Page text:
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aef1917

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Everything posted by aef1917

  1. That helmet doesn't need any cleaning or preserving. Looks good as-is.
  2. Drilled vs. punched doesn't really mean anything anymore, if it ever did. There's a seller on ebay (cart32tfs) who has been punching holes in nice m1917s and adding EGAs for years now.
  3. The USMC m1917 is one I am staying far, far away from.
  4. This one looks like a low-pressure liner made to look like a steel helmet.
  5. In the initial test of M1 liners (after the TS-3 Hawley/Tenite/Ethocel etc. experiments), there were 63 prototypes submitted by various manufacturers, and the Bureau of Standards marked and recorded each one. I'd expect to see such markings on a true prototype. I don't see the SC mark, and given the missing eyelet, I suppose it's possible that this is a "prototype" in that it could be a pre-production example, but who knows?
  6. Aside from the missing eyelet, what else is there that would make it a prototype, as opposed to a standard 1st pattern?
  7. I can count the number of people that I know of who are interested in m1917 maker codes on two fingers, so I don't think there would be much of a premium on it. It's an interesting helmet in that it looks like it was never finished. I've got a ZN55 that's the same way.
  8. A mark starting with Z would be a US m1917. ZN is highly unusual though. Can you post a pic of the mark?
  9. I'd never heard of the Italy patch before today. It would be great to find more info on it. I have a 332nd painted helmet and etched mess kit with the lion of St. Mark where the book is replaced with an Austrian helmet. It's an interesting variation that appears in one of the unit histories (but which one escapes me at the moment).
  10. Collar disc is 322nd Infantry Regiment and the patch is the 81st Division wildcat.
  11. Indeed. With maybe 1,000 produced and who knows how many "expended in test", these are super-rare.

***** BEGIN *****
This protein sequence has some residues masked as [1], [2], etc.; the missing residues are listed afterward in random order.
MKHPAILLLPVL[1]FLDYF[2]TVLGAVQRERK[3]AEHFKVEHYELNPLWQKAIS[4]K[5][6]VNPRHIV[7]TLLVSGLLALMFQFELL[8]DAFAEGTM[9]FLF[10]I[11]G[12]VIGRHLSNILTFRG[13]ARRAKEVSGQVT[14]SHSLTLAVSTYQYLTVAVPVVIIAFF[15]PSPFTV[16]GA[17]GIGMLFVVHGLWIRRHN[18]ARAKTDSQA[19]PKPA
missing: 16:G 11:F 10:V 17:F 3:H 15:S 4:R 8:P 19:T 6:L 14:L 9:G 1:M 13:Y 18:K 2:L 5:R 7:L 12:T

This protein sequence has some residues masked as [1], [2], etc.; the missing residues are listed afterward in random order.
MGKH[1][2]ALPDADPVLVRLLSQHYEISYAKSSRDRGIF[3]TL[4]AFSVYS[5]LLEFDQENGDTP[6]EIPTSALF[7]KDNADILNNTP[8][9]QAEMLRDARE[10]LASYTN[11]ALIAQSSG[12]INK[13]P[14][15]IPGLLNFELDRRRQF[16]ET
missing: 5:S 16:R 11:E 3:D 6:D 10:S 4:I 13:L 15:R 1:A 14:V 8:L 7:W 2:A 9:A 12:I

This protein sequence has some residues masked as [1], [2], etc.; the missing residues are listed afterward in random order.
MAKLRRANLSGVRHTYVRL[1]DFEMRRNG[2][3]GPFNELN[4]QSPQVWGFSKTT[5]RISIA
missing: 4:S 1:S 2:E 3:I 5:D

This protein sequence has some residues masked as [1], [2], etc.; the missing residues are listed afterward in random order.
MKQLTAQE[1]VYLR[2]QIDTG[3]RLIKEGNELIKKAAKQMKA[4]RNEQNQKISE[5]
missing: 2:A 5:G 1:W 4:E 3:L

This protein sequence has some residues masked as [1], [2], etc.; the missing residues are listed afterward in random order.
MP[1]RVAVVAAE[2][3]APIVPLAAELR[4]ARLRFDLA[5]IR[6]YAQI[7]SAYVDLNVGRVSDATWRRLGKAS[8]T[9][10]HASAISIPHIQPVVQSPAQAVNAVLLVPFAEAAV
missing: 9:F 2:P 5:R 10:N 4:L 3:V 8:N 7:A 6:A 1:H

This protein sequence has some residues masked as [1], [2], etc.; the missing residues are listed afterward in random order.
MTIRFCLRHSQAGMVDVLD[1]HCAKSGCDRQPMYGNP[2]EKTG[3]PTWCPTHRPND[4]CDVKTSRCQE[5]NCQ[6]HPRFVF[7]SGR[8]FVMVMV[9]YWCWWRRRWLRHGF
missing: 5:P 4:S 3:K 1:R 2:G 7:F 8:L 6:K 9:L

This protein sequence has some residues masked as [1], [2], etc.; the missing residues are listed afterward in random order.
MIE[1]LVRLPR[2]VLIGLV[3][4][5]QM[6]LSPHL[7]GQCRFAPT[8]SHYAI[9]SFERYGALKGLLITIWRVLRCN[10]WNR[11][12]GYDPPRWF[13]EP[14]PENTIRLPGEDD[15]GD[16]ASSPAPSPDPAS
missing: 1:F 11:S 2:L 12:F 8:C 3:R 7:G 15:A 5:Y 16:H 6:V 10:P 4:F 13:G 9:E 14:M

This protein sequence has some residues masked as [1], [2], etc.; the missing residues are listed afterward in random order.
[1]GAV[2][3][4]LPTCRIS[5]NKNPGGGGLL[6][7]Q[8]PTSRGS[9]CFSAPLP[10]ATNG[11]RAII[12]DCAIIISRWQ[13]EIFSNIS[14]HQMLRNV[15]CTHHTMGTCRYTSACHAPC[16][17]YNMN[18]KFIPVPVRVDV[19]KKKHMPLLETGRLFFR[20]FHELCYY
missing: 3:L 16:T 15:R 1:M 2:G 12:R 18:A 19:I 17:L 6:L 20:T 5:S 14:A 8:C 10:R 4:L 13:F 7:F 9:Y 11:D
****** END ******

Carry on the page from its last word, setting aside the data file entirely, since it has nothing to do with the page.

12. WWII Parish-Reading with the factory finish and straps.
  13. R.J. Stampings started making helmets in 1970, and produced them with the crimp-on chinstraps until 1975-76, at which point they switched to the clip-on straps.
  14. That looks like incompatible paints to me, like lacquer over enamel.
  15. From what I can tell, the chart is fairly accurate to +/- 3-6 months, but using it to say your helmet is an August 1943 McCord is fanciful. As Marc points out in the article, pressing the helmet shells didn't necessarily follow the sequential order that the lot numbers were assigned, so lot 619 could have been pressed before or after lot 620. This means there is potential for relatively low lot numbers to show characteristics of later M1s if a pallet of 1942 blanks way in the back corner didn't get pressed until 1944. In addition, after a fairly short ramping-up period, the McCord chart smo
  16. That's an interesting theory, but not one that is supported by documentation. 392,000 M1-C helmets were produced by McCord between January and April 1945, at which point production was terminated for the duration of the war. On January 26, 1945, the Office of the Quartermaster General granted authority to issue M1-C helmets on the basis of "1 per individual of Parachute, Airborne and Glider units and Glider Pilots". Stocks of M1-C helmets were held at the Atlanta Army Service Forces Depot for issue in the continental US and for shipment through east coast ports of embarkation, and at the Ut
  17. Top line is Rapid Response/Reaction Force, second line is Allah-o-Akbar, bottom is Bamian.
  18. The 1st Engineer Bn insignia includes an anchor. I've seen a couple of helmets with their insignia, but it's a little different than this one. They were one of the units tasked with clearing beach obstacles during the Sicily and Normandy invasions, so it's possible that this is from a unit with similar responsibilities.
  19. Got a source for this other than a FW: Fwd: RE: FW: FW: RE: Fwd: SEND THIS TO ALL YOUR FRIENDS LIBRUL TEACHERS THESE DAYS email? Why wouldn't he take the opportunity to redress the alleged failings of today's education system?
  20. I have a painted M1, and I know it's good because it's a real WWII front seam swivel loop McCord. No need to look at any other details.
  21. I know he's "sweetened" at least one group, so they're worth the sum of the parts IMO.
  22. I think the guy is a little mixed up. He's right that fluorescent paint intended to be viewed under black light wasn't commercially marketed until the 1930s, but the chemicals necessary to make paint glow were known long before that. Zinc sulfide, a white pigment which glows under UV light, was developed by DuPont in the 1870s, and it was a common paint additive during the first half of the 20th Century under the trade name Lithopone. That's just one example. I'm sure there are more.
  23. While many divisions painted helmets under orders and collectors can therefore expect a certain range of variations in painting, I do not believe the 34th Division was among them. Helmets from this division are not common, but the examples I have seen show a very wide variety of designs, so I'm not sure there is such a thing as a "correct" 34th Division helmet.
  24. The battalion's helmets were painted by a member who had been a sign painter in civilian life. His methods ensured that each helmet was nearly identical, and this one doesn't match.
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